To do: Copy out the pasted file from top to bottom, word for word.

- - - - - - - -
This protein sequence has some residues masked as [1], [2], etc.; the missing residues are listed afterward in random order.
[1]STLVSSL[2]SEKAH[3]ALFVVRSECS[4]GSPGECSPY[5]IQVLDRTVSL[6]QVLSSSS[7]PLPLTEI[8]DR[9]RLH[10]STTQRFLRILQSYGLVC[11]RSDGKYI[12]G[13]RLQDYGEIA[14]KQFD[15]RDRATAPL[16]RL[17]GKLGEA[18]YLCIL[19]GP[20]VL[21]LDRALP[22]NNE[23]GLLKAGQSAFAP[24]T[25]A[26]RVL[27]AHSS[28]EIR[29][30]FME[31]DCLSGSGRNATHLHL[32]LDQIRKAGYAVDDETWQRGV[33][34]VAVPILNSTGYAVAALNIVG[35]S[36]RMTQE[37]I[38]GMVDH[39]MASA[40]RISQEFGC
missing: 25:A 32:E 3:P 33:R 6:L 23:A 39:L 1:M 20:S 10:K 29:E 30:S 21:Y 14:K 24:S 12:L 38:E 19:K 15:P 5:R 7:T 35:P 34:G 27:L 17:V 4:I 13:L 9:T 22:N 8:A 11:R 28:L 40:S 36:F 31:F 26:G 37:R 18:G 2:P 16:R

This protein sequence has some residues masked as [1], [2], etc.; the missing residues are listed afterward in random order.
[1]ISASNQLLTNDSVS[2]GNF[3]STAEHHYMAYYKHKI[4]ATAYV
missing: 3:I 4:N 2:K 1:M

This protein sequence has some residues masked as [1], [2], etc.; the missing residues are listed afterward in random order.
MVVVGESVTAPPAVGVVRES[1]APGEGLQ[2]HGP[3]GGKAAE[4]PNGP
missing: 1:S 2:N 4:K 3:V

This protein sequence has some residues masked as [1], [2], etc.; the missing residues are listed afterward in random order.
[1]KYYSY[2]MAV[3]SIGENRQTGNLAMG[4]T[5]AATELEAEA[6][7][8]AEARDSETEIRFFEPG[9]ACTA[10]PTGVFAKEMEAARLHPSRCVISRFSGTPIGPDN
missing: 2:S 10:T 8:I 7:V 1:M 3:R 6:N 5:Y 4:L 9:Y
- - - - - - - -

This protein sequence has some residues masked as [1], [2], etc.; the missing residues are listed afterward in random order.
[1]STLVSSL[2]SEKAH[3]ALFVVRSECS[4]GSPGECSPY[5]IQVLDRTVSL[6]QVLSSSS[7]PLPLTEI[8]DR[9]RLH[10]STTQRFLRILQSYGLVC[11]RSDGKYI[12]G[13]RLQDYGEIA[14]KQFD[15]RDRATAPL[16]RL[17]GKLGEA[18]YLCIL[19]GP[20]VL[21]LDRALP[22]NNE[23]GLLKAGQSAFAP[24]T[25]A[26]RVL[27]AHSS[28]EIR[29][30]FME[31]DCLSGSGRNATHLHL[32]LDQIRKAGYAVDDETWQRGV[33][34]VAVPILNSTGYAVAALNIVG[35]S[36]RMTQE[37]I[38]GMVDH[39]MASA[40]RISQEFGC
missing: 25:A 32:E 3:P 33:R 6:L 23:A 39:L 1:M 20:S 10:K 29:E 30:S 21:Y 14:K 24:S 12:L 38:E 19:K 15:P 5:R 7:T 35:P 34:G 27:L 17:V 4:I 13:L 9:T 22:N 8:A 11:R 28:L 40:S 36:F 31:F 26:G 37:R 18:G 2:P 16:R

This protein sequence has some residues masked as [1], [2], etc.; the missing residues are listed afterward in random order.
[1]ISASNQLLTNDSVS[2]GNF[3]STAEHHYMAYYKHKI[4]ATAYV
missing: 3:I 4:N 2:K 1:M

This protein sequence has some residues masked as [1], [2], etc.; the missing residues are listed afterward in random order.
MVVVGESVTAPPAVGVVRES[1]APGEGLQ[2]HGP[3]GGKAAE[4]PNGP
missing: 1:S 2:N 4:K 3:V

This protein sequence has some residues masked as [1], [2], etc.; the missing residues are listed afterward in random order.
[1]KYYSY[2]MAV[3]SIGENRQTGNLAMG[4]T[5]AATELEAEA[6][7][8]AEARDSETEIRFFEPG[9]ACTA[10]PTGVFAKEMEAARLHPSRCVISRFSGTPIGPDN
missing: 2:S 10:T 8:I 7:V 1:M 3:R 6:N 5:Y 4:L 9:Y